Whatever you end up choosing, I recommend keeping it short and sweet to bait the user into opening and clicking-through to your site. With your subject line, you only have about 40 characters to work with, so make them count. Advertise the incentive they signed up for or include catchier copy to make sure you get the open. And remember to use carefully crafted preheader text to supplement the subject line in inboxes and capture the user’s interest.

*I do have one caveat. If your welcome series is greeting users who signed up to use your service – like an app or something else truly interactive – then saying “welcome” makes more sense. It’s still not the most creative phrasing – and it definitely still is cliché – but you’re speaking to a user who will interact with your brand in a more tangible way, so you can more easily make it work.

What do you think? Do you agree? We’d love to hear your opinon on this subject.

If you want to learn more on this topic, check out my blog “Give Your Welcome Series a Makeover” and “Would You Date Your Welcome Series?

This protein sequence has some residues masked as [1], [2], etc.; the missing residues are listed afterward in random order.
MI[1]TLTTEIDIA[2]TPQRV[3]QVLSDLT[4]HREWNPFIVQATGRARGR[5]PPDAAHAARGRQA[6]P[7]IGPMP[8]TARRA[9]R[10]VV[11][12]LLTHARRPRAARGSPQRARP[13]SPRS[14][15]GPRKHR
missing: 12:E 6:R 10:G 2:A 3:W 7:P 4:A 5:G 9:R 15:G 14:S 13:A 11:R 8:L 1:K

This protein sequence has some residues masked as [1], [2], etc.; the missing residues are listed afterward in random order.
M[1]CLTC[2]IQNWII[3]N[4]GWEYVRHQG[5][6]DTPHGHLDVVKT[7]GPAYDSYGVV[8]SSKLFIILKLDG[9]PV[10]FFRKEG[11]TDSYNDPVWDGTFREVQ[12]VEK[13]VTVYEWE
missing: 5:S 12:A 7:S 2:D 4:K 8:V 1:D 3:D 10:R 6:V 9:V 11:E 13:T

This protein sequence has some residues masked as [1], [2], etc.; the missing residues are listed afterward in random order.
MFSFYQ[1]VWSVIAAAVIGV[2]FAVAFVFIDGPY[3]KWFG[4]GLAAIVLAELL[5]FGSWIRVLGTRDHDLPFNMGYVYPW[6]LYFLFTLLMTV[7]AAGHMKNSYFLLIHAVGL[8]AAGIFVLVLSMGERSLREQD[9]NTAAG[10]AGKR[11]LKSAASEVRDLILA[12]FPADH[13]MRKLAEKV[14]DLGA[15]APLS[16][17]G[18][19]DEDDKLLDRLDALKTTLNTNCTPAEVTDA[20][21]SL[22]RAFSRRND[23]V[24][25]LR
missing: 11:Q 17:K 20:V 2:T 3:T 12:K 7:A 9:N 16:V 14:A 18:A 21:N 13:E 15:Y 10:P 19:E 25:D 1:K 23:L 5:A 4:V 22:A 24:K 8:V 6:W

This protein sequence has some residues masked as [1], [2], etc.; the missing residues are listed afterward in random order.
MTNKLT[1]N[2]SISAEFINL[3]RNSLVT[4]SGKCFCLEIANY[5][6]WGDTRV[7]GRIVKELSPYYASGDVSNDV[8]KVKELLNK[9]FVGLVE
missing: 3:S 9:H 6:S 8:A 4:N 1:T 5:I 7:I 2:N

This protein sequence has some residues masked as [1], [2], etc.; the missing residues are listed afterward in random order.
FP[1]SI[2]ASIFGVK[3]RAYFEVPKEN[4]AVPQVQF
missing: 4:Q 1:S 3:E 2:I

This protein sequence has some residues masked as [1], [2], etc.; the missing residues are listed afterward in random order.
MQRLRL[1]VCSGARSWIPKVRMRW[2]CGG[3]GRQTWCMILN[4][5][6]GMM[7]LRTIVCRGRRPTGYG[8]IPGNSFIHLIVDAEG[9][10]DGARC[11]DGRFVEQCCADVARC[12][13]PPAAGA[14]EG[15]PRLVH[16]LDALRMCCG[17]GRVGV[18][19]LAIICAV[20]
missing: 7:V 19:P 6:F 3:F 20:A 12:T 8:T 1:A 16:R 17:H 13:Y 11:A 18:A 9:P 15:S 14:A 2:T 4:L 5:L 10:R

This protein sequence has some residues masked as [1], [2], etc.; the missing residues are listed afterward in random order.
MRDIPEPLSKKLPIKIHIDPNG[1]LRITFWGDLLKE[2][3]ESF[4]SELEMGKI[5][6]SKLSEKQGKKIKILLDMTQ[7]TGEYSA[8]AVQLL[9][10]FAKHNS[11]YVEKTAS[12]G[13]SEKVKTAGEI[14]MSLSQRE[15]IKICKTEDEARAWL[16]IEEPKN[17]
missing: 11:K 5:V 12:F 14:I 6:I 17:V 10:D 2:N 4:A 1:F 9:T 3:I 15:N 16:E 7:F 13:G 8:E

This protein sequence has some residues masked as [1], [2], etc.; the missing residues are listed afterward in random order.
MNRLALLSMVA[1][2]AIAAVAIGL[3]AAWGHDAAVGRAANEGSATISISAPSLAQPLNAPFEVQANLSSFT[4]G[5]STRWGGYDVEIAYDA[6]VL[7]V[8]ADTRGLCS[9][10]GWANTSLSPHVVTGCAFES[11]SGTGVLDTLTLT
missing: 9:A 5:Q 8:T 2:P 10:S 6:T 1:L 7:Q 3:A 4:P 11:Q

10 Design Principles That Will Increase Your Email Newsletter Conversions

Seven years ago, Seth Godin introduced a groundbreaking, yet startlingly obvious concept called “permission marketing.” “Permission marketing is the privilege (not the right) of delivering anticipated, personal and relevant messages to people who actually want to get them.” Nowhere is this concept more apparent than in email marketing. As a marketer, you make an offer […]

The post 10 Design Principles That Will Increase Your Email Newsletter Conversions appeared first on The Daily Egg.

#SocialSkim: Mobile Makes Huge Strides Over Holiday Weekend, Plus 14 More Stories in This Week’s Roundup

Find out how quickly mobile online shopping is growing, and discover the five mistakes B2B companies make on Facebook. Also: LinkedIn’s app gets a major facelift, and Facebook improves Custom Audiences and now lets users chat with businesses via messenger on their own websites. Read the full article at MarketingProfs